Shut Up

I suppose it’s not particularly insightful to note that this has been a grim old year, and depending on the outcome of the US Presidential election it may get even grimmer, but the thing I’ll be taking away from 2016 is that this is the year we were told to shut up.

Specifically, the formulation goes: ‘The People have spoken, now shut up.’ I’ve heard it most often from the Leave camp with relation to the EU Referendum; anyone who expresses disappointment or apprehension about the result is branded a ‘Remoaner’ and told that the People voted to leave the EU and any dissent is sour grapes. I’ve also started seeing it with relation to the election of Jeremy Corbyn – those who express doubts about Labour’s future electability are told, ‘The People have spoken; shut up.’

There’s a long and noble tradition of dissent in this country, and it feels odd to see it being countered with the simple words ‘We won, now shut up.’ Eurosceptics didn’t shut up after the People spoke in the 1975 Referendum and voted to remain in the EEC, and if the Left had taken that advice a great deal of social justice, down the years, would have gone unchallenged.

But perhaps we should just shut up now. The People spoke last year and returned David Cameron’s government with a majority, and perhaps we should shut up about that. When the American People speak and send Donald Trump to the White House in a couple of months, perhaps we should shut up about that.

Perhaps we should all just shut the fuck up.

Europe in Winter

Quite a lot has happened since I finished writing Europe at Midnight. When I handed the book in to the publishers, an EU referendum was still a vague promise, a coalition was still running the country, and Great British Bake Off was still on the BBC. I remember I got my first look at a proof of Midnight at last year’s Clarke Awards do, the day before the general election, the day before we all took what turned out to be the first step into the abyss.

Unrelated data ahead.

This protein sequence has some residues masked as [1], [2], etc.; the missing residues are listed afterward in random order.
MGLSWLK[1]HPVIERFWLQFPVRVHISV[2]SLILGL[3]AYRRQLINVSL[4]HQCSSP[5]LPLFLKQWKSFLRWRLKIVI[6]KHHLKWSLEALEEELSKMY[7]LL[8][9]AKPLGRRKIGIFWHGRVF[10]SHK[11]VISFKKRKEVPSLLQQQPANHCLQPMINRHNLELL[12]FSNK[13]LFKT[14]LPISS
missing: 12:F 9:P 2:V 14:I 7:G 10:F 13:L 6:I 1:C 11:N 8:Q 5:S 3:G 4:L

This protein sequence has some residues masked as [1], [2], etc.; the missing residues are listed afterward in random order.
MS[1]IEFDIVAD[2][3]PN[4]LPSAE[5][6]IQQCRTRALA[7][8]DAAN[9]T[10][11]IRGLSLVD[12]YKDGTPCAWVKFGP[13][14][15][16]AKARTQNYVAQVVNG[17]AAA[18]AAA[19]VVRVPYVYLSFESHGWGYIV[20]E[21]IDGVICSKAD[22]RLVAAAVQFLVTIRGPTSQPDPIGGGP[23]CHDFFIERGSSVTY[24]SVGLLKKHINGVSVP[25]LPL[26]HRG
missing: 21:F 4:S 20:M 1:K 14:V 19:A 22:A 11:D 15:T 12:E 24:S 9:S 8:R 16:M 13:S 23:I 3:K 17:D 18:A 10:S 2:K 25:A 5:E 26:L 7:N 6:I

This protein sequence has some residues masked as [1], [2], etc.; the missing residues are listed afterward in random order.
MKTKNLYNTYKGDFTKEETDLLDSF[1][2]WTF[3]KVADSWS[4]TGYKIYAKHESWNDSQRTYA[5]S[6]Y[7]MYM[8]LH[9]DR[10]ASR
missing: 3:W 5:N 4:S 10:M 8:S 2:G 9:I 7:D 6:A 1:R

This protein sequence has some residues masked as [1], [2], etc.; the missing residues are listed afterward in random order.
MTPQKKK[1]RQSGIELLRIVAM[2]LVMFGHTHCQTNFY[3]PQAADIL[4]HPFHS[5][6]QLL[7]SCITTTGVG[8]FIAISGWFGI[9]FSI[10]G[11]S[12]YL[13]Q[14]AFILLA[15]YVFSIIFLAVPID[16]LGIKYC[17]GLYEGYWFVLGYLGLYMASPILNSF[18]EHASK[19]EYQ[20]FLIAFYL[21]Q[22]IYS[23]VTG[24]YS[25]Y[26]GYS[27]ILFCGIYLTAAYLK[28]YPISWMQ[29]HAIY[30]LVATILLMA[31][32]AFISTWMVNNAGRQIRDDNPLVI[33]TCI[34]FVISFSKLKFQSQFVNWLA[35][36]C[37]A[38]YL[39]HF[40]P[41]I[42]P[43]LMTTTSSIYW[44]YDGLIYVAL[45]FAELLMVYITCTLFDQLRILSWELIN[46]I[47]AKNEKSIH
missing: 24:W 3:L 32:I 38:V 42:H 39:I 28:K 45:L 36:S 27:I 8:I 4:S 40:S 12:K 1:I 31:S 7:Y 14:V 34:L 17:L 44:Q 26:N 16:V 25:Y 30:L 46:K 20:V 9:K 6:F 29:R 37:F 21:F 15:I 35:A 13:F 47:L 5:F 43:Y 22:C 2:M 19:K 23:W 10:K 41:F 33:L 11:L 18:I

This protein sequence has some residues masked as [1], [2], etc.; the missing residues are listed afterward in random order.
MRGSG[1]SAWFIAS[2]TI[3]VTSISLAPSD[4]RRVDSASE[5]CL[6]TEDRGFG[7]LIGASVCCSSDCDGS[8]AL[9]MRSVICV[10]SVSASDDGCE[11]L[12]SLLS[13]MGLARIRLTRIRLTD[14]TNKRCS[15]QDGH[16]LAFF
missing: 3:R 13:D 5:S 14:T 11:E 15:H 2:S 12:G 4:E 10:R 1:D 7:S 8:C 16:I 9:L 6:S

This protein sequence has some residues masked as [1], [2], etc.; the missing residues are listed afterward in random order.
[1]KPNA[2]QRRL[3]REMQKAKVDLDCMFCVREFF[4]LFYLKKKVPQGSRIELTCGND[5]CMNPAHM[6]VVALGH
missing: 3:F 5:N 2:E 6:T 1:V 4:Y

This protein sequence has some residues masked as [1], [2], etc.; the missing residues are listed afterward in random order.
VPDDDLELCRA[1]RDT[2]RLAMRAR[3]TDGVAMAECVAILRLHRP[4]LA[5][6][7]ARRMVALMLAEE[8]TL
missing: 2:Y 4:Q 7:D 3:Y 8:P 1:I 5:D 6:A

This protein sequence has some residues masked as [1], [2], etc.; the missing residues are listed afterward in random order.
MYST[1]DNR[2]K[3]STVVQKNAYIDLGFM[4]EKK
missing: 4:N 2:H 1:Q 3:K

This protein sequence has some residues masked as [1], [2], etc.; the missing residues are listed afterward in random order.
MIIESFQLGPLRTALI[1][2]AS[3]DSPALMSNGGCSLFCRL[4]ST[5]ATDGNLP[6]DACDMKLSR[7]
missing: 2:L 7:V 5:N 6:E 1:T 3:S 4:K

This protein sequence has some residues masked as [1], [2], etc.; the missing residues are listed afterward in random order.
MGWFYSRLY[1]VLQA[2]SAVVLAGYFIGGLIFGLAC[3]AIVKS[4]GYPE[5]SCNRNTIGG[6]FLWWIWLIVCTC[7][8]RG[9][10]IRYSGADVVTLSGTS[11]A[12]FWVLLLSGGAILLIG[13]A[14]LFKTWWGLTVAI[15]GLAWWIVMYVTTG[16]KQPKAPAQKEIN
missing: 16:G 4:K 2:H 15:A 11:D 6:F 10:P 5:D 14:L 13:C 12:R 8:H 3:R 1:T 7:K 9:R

What a difference a year makes. David Cameron is about to become a (very well-off) private citizen, Nick Clegg and Ed Miliband are no more, the Labour Party is now apparently being directed by Mack Sennett, and we are being led by St Theresa, Our Lady of Brexit.

Meanwhile, Midnight has been well-received, thankfully. I was really worried about how it would go down. I read it again just before publication and it seemed kind of lightweight to me, not as dense or as textured as Autumn and I was sure I’d made a mistake. I’d written it as well as I could, but I thought it sat awkwardly beside its predecessor.

And so here we go again. Europe in Autumn, the book I was basically picking away at now and again as a hobby, is about to spawn a third book. Europe in Winter comes out in about a month and a half, and I have the Doubt again. Is it any good? Well, yes, bits of it are very good, I’m particularly proud of the first chapter; there are a couple of very good gags in there. Does it work, as a book? Just about. Does it sit well alongside Autumn and Midnight? I hope so; I’ve come to realise I genuinely can’t tell.

It’s more of a direct sequel to Autumn than Midnight, but the engine of the plot arises from stuff that happens in Midnight. Rudi is the central character again – one of the things that have surprised me is how popular he seems to be; he’s basically me, or at least we share a worldview, so it’s been odd to discover how much people like him – and Rupert makes a return, along with a cast of new characters.

It’s also been a bit strange to see how much people are looking forward to the book. I’m not used to that and it’s a little bit scary; I sense a weight of expectation and I hope people aren’t disappointed. I worked my tits off on this one, and it wasn’t easy – I only got a sense of what it was about when I was in the last third of writing it – but once it’s in the reader’s hands I can’t do anything else. After having total control over the book for so long, there’s a terrifying feeling of helplessness.

I know I told people to shoot me if I even looked as if I was going to write another Europe book, but there will be one more, Europe at Dawn. Again, because I realised there’s stuff I haven’t tackled in the earlier books. The refugee crisis and its effects on Europe’s southern borders, what I’m starting to see as a growing split between the wealthy countries of the North and the poorer ones of the South, a two-tier Europe. Canals. I can’t believe I overlooked canals in the other books. I plan to throw the fucking kitchen sink at this one. But this will be the last; there’s a limit to how many world-shaking conspiracies a series of novels will stand. Also, I like the idea of a Quartet.

So, here we go again, in a new world, waiting for a new Europe book. It has an absolutely fantastic cover; Clint Langley has done me proud with all the books, and this is no exception. I think it’s a fun book; I don’t think it stands alone the way Midnight does, but it pushes Rudi’s story along and in the processĀ really pisses him off. I’m starting to feel sorry about messing the poor sod about so much; all he really wants to do is cook.

Anyway. Onward. Hope you like the book.